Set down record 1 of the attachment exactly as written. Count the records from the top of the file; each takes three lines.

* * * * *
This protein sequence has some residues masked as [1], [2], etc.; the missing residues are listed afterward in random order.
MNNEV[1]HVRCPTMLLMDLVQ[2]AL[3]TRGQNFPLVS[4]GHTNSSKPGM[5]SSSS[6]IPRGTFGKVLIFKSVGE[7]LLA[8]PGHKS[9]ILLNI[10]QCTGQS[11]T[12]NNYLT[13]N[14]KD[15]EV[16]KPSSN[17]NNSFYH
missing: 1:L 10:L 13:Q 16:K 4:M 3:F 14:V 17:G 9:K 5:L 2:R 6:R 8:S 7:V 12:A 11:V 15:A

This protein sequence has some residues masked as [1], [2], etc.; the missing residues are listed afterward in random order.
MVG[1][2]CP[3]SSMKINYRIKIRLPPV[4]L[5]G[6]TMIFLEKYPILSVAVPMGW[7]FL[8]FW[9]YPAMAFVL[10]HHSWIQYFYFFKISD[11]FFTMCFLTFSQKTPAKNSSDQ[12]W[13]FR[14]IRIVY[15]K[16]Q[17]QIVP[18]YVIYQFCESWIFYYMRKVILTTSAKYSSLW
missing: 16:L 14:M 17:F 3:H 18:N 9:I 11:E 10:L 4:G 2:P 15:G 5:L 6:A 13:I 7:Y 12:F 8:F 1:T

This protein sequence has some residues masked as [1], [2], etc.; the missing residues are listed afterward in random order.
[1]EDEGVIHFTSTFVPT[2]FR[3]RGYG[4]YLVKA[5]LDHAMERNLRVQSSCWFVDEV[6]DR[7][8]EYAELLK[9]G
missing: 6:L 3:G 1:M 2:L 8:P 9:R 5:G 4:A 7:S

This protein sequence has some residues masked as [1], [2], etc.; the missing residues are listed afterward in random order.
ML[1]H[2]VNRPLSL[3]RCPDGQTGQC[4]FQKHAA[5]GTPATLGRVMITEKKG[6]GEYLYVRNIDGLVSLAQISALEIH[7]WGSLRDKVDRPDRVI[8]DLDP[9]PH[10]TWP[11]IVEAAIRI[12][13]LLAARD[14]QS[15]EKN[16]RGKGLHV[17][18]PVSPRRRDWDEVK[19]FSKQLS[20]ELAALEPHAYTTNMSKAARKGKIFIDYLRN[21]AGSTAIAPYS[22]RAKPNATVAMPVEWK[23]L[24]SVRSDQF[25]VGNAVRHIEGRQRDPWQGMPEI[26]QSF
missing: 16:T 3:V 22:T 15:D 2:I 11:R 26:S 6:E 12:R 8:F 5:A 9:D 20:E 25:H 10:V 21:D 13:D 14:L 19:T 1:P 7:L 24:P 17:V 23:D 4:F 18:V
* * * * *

This protein sequence has some residues masked as [1], [2], etc.; the missing residues are listed afterward in random order.
MNNEV[1]HVRCPTMLLMDLVQ[2]AL[3]TRGQNFPLVS[4]GHTNSSKPGM[5]SSSS[6]IPRGTFGKVLIFKSVGE[7]LLA[8]PGHKS[9]ILLNI[10]QCTGQS[11]T[12]NNYLT[13]N[14]KD[15]EV[16]KPSSN[17]NNSFYH
missing: 1:L 10:L 13:Q 16:K 4:M 3:F 14:V 17:G 9:K 5:L 2:R 6:R 8:S 7:V 12:A 11:V 15:A